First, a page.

Leaving Facebook

A few months back, I deactivated my Facebook account. Clicking that button was a huge relief. After years of Facebook being primarily a work tool — one that typically bred criticism rather than conversation — I felt pretty ill toward the platform.

And for even longer, I’d been disappointed in Facebook, the company. Their business, the part that makes them money and keeps them going, is predicated on gathering as much data as they can on their users and then using it to sell ads and drive engagement.” There are plenty of companies who follow the same business model, but the way Facebook does it has always felt more nefarious. Maybe it’s their neverending leaks of customer data. Or their involvement in election strife. Or that they intentionally serve posts that get people’s blood boiling to keep them engaged. Or the Groups that create echo chambers and have enabled terrifying mob mentality.

Either way, being on their platform made me feel gross. I felt like I was voting with my time and attention that the things they were doing were okay. So, when I left my last job and could get away with it, I said goodbye and deactivated my account. (Yes, deactivated, not deleted. I’ve left myself an out but have not felt tempted to use it.)

Unfortunately, that means I said goodbye to many of the conveniences that came with having a Facebook account. Mostly that was having an easy connection to family and friends. Being the techy one in the family, it was partly my influence that got my family on Facebook in the first place. You’ll be able to see what I’m up to,” I told them. You can share photos with all your friends.” You’ll reconnect with people you haven’t seen for years!” All those things were true and made it easier than ever to stay connected with family far away. And when I left, I knew I was closing off that connection — one that had taken years for people to get comfortable with and rely on. It felt like I was breaking a promise. Knowing that my grandparents would see less of my life was the most challenging part of leaving.

It also meant turning off Facebook Messenger. Granted, that had primarily been used for strangers to reach out for job-related messages without me needing to accept their friend request. But it was also the most reliable way to message an old friend when you no longer had their phone number or email address. Chances were that you could find them on Messenger. I could have left enough of my account active to keep using Messenger, but it would have felt like a half-assed departure. If I’m going to do something, I whole-ass it.

Well…almost whole-ass. I’m still on the Facebook(Meta)-owned Instagram, which causes me some internal unease. Especially as Instagram continues to creep toward enabling the issues that caused my fallout with Facebook-proper, but it’s separate enough (for now) that I can still sleep easy with my occasional posts there. And it’s helped ease the transition for my family members who are also on Instagram and can keep up with me there. But I can see a future where I’m down to only one social network (likely Twitter) or none at all. We’ll see how the winds blow.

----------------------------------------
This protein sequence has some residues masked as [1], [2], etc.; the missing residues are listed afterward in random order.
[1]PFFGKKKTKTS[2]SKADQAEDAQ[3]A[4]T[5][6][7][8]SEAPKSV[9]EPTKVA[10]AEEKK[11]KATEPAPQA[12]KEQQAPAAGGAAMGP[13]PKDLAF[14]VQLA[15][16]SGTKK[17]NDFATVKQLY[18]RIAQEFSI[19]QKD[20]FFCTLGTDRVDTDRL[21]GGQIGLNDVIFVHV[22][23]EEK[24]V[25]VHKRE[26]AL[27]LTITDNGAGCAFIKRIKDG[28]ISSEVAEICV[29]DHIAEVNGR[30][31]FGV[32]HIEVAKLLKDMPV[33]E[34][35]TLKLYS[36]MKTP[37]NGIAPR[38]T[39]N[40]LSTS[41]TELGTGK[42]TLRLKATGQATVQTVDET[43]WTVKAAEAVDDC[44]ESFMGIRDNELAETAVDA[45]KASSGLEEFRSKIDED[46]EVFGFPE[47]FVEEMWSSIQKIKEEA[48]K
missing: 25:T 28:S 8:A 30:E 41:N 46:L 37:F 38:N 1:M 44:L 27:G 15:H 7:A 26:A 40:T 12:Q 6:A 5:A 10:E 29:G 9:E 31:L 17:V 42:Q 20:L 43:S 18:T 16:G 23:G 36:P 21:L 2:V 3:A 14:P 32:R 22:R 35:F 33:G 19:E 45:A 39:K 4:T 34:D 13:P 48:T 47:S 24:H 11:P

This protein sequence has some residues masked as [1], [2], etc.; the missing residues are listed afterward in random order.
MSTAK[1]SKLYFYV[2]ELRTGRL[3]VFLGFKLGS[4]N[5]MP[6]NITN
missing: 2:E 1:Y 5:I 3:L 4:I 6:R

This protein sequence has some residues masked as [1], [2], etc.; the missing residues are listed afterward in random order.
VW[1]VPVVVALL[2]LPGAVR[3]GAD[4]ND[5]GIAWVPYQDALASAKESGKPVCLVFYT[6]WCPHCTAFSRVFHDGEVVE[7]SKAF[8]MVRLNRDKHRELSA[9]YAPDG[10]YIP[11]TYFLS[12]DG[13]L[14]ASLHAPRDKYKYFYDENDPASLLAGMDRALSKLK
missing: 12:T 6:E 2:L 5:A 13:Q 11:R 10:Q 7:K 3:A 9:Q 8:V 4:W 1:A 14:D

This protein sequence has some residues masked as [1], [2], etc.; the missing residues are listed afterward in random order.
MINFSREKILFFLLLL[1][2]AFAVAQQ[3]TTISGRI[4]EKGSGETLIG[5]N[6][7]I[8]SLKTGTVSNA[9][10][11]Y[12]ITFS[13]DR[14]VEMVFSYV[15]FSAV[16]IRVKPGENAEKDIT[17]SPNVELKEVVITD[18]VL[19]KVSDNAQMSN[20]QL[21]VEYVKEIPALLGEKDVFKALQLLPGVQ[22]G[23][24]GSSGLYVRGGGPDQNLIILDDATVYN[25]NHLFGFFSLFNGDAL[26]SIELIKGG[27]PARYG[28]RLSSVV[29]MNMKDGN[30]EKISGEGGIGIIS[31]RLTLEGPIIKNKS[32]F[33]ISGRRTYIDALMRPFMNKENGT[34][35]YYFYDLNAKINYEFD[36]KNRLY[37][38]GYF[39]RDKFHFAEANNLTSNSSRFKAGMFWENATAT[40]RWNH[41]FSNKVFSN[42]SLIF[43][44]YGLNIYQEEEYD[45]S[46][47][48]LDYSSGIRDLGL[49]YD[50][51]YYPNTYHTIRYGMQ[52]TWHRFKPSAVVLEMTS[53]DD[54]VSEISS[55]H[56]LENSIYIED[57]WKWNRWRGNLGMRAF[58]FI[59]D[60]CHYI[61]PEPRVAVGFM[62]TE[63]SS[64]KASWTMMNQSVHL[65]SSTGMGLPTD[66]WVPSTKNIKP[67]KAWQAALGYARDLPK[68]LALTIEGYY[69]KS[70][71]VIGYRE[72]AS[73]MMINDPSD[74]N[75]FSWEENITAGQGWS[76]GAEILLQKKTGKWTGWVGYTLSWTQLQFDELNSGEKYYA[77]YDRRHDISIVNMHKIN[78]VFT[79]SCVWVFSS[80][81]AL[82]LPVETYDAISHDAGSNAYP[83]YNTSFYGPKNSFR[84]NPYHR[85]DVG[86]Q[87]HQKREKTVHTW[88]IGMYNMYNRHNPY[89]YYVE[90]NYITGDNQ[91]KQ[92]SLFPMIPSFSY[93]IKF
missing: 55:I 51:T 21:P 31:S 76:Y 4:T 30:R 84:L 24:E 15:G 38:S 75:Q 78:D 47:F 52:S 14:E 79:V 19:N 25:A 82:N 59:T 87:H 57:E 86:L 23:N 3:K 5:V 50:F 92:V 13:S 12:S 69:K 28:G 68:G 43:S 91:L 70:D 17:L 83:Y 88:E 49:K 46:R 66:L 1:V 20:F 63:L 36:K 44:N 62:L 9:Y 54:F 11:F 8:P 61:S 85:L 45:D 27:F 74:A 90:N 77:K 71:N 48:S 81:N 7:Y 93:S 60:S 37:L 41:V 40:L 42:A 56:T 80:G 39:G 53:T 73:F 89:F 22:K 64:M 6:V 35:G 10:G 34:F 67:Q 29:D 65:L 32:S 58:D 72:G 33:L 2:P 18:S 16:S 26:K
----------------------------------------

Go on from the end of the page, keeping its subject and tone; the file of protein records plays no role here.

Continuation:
Here are a few things I’ve done to fill the void of leaving Facebook —

Hold on, a quick aside as I reflect on what I’m writing here. It feels melodramatic to say that I’ve left a void by deactivating an online account. But then again, I heard from multiple family members who were disappointed by my departure because we would connect less. I live hours away from any family (soon to be even further), and Facebook was the primary way for many of them to share what was happening in their lives and for them to get a peek into mine. And it’s true. Since leaving, I’m more out of the loop. I often find out about my nieces’ and nephews’ milestones or other news on phone calls when the family asks, Did you see that…?” Birthday party invitations are done through Facebook events, so I miss out on the details. I don’t begrudge any of that — I made the bed, and I’ll lie in it — but it has had a material impact, which is the whole reason I’m writing about it.

Sorry, back to the measures I’ve taken to bridge the gap:

  • Made more frequent phone calls.
  • Been more active in family text message threads.
  • At the end of every month, I share photos to several shared iCloud Photo Albums. Since it’s private, I’m comfortable sharing way more photos there than I do on social media.
  • Sent emails to grandparents, which are more personal, too.
  • Explored some passive ways for the family to stay connected, like digital photo frames.

Ultimately, I haven’t regreted leaving Facebook. I’ve felt more secure in my decision as time has gone on. Facebook was contributing to my unhappiness, so I cut it out. That’s not to say it’s been painless, nor that all of Facebook was bad. But the balance was toward the negative, so it got pruned. And I’d encourage anyone else feeling uneasy about being somewhere on the internet to reconsider whether they need to be there. You need not support those places with your attention and content. Other options exist, even if they take more effort.

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